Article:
Reading Between The Lines

Microsoft’s Joe Belfiore has published a blog post today that has caused a slight disturbance amongst the company’s fans: Your Windows 10 PC will love all the devices you own.

The reason for their discomfiture is that Microsoft is intent on bringing features, which hitherto have been unique to Windows, to rival smartphone operating systems. Personally, I think it’s an understandable strategy, and one that Microsoft has already shown that it wants to pursue.

However, the post also caused me some discomfort, but not for the above reasons. My hackles went up with Belfiore’s opening sentence:

Whether it’s a 3-year-old printer or projecting to your brand new TV with Miracast, we’re building Windows 10 to be terrific at connecting all your devices.

Mr. Belfiore seems to be implying that a 3-year-old device is pretty well obsolete, and at the limits of supportability. I have an HP Laserjet 5MP printer that is still going strong, 20 years after I bought it. It almost sounds as though it will be more by luck than judgement that such devices will continue to work in Microsoft’s brave new world of Windows 10.

The other part of the post that caused a slight intake of breath was where he wrote:

Join the Windows Insider Program to try out the Phone Companion app on a new Windows 10 Insider Preview build we’ll flight out in a few weeks.

“…flight out”? That’s a new verb to me, and a particularly ugly one to boot. What’s wrong with simply saying “we’ll release in a few weeks”? I realise that language constantly evolves, but does it have to do so in such awkward ways? However, I’m probably fighting a lost cause for British English here. I remember, with a shudder, the first time I heard an American airline stewardess announce on arrival in America that we should deplane. That was years ago, and I still haven’t got used to it.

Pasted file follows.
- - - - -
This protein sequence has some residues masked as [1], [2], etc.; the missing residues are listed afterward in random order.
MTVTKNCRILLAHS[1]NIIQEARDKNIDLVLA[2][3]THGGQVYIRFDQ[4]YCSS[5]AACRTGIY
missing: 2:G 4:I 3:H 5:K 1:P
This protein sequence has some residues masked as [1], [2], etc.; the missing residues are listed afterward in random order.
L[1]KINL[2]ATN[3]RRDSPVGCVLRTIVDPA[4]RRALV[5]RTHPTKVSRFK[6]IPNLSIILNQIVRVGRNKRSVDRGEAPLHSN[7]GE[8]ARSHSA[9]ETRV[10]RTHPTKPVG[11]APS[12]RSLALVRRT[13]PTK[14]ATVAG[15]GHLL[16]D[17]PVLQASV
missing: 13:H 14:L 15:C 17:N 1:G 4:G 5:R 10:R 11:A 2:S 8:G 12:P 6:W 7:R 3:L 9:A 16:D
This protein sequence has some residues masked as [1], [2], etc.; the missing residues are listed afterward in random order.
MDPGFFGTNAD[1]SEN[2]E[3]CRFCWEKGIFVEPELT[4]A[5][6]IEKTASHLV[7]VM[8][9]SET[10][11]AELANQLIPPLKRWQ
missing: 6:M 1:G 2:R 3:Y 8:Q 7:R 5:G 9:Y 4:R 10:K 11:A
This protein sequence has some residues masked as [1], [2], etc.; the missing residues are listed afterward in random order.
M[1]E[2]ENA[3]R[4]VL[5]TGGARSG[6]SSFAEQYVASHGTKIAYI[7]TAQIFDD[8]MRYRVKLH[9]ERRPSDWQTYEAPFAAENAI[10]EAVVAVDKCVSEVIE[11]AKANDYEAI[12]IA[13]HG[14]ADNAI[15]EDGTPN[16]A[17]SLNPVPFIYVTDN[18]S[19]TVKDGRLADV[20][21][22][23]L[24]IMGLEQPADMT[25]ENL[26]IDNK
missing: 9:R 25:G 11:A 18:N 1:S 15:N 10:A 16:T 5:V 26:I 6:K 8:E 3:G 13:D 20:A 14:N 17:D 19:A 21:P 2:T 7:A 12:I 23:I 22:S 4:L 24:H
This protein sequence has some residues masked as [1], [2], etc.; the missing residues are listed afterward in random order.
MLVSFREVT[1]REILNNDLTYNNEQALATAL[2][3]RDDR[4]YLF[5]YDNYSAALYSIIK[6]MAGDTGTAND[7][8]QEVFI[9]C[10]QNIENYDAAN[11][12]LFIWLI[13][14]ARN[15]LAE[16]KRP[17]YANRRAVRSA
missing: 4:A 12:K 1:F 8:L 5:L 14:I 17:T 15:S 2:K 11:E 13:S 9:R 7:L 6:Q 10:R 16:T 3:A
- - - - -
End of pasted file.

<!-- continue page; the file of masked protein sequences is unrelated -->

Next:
About Geoff Coupe

I'm a British citizen, although I have lived and worked in the Netherlands since 1983. I came here on a three year assignment, but fell in love with the country, and one Dutchman in particular, and so have stayed here ever since. On the 13th December 2006 I also became a Dutch citizen.
This entry was posted in Computers and Internet, Consumer Electronics, Language and Reference and tagged . Bookmark the permalink.

3 Responses to Reading Between The Lines

  1. Ludwig says:

    Well, I too have an old, but in working order, HP Laserjet sitting around – because nobody would take it off my hands. Since I am an import to the “other side of the pond”, my chuckles with the English language go the other way also. I still smile when thinking about the captain on British Caledonian Airlines asking the attendants to “please tether the trolleys”. Over her we park the carts, not nearly as colorful, or should I say colourful. But you do have me buffaloed, what do you do instead of deplaning?

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